Fast forward a few years to our relocation to North Carolina. Saw a great house, asking price was $305,000. Our real estate agent was “shocked” when we offered something like $285,000, telling us that the asking price was supposed to be right at the market.
We ended up at $299,500, when they wanted $300,000. I was really firm on the last $500.

My attorney also commented that there was usually no bargaining in this market.

We are still in that house so I don’t know what the market is like now.

But as you said, it is overwhelmingly a buyer’s market and you should take advantage of this. Do not be “embarrassed” to submit a low bid, even 20% below asking price. There is no shame in saving money. If your offer is accepted then the asking price was 20% too high. If not, make another offer. If the seller won’t come off his price, withdraw the offer, make another bid in a few days. Houses are not moving and unless this house is a rare find, it will still be on the market next week.

Make sure you have an experienced attorney, familiar with real estate in your area, review the offer to purchase along with any documents prepared by the real estate agent before you sign anything.
If you get stuck in the negotiating process, figure out what you want like furniture or a quick close or a concession at closing of some of your fees. Maybe the seller wants to see a certain number as a selling price but for some reason will rebate or pay some of your closing costs. When I sold my first apartment, we were stuck some $1,500 apart. So we split the difference and I threw in a piece of kitchen furniture that they wanted and would not fit into that first house that we bought.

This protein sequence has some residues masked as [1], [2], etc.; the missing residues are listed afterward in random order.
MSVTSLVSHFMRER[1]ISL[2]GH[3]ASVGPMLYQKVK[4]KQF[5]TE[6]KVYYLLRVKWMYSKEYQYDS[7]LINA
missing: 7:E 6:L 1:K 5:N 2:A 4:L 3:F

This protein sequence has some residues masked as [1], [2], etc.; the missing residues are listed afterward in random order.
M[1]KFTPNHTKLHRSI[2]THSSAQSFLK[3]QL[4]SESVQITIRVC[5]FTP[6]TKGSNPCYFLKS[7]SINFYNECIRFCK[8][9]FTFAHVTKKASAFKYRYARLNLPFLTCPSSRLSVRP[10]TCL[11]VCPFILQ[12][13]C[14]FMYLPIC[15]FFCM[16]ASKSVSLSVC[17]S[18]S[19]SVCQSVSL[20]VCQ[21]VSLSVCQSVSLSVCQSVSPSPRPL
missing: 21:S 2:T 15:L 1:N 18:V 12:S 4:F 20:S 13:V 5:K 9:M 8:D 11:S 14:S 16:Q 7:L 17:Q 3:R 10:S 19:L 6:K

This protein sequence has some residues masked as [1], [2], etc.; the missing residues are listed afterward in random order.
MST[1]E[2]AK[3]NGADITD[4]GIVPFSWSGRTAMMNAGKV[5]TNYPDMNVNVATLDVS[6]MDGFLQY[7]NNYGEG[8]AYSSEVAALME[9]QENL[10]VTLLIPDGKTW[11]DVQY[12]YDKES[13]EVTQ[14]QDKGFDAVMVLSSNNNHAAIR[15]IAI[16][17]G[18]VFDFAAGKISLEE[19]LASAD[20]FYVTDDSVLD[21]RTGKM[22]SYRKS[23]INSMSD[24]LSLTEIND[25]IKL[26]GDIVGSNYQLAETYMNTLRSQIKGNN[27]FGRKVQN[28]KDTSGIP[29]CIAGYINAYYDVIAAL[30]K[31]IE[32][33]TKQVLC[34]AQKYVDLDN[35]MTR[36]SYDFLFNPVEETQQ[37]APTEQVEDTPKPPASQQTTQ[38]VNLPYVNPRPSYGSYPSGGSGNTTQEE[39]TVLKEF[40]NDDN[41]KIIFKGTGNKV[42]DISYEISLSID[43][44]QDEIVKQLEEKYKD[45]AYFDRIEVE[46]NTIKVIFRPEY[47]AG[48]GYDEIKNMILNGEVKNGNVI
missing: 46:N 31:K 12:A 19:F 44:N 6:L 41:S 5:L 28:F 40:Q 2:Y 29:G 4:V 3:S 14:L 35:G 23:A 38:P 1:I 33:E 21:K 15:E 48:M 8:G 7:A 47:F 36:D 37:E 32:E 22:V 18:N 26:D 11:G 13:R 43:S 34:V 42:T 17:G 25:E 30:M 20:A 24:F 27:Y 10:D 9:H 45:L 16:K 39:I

It never hurts to ask.


greenergrass's avatar

I think, like most others have said, it depends on how much less you’re planning on giving
and how flexible/desperate the seller(s) is/are.

Hey, I’ve got friends who wouldn’t pay the asking price, but finally came to a middle ground with the sellers and decided that they would pay something a little less than the asking price, but get the sports car the seller had also!

Maybe you’ll get lucky!

Happy fluthering!

roderickdavidson78's avatar

Ya you can bid on the real estate. But, this depends on the place where the concerned property is situated and the condition it is in. One thing you need to remember while bidding is that you don’t lessen your price to half. If you do so, you will be unsuccessful. Just think about the place and condition of property and then make your bid.